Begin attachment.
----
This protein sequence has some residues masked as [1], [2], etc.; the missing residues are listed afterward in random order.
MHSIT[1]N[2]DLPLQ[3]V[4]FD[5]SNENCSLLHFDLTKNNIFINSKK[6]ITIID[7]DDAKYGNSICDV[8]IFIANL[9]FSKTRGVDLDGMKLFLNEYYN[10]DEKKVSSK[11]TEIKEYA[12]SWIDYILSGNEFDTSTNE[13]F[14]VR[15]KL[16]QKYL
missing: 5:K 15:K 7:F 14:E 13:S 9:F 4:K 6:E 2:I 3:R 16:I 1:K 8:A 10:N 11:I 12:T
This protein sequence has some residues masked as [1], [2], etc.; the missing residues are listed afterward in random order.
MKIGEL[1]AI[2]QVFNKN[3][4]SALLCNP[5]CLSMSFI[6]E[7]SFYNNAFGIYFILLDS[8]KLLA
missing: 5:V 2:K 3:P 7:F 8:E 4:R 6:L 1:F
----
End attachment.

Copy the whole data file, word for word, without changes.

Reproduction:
This protein sequence has some residues masked as [1], [2], etc.; the missing residues are listed afterward in random order.
MHSIT[1]N[2]DLPLQ[3]V[4]FD[5]SNENCSLLHFDLTKNNIFINSKK[6]ITIID[7]DDAKYGNSICDV[8]IFIANL[9]FSKTRGVDLDGMKLFLNEYYN[10]DEKKVSSK[11]TEIKEYA[12]SWIDYILSGNEFDTSTNE[13]F[14]VR[15]KL[16]QKYL
missing: 5:K 15:K 7:F 14:E 13:S 9:F 4:K 6:E 2:I 3:R 16:I 1:K 8:A 10:N 11:I 12:T
This protein sequence has some residues masked as [1], [2], etc.; the missing residues are listed afterward in random order.
MKIGEL[1]AI[2]QVFNKN[3][4]SALLCNP[5]CLSMSFI[6]E[7]SFYNNAFGIYFILLDS[8]KLLA
missing: 5:V 2:K 3:P 7:F 8:E 4:R 6:L 1:F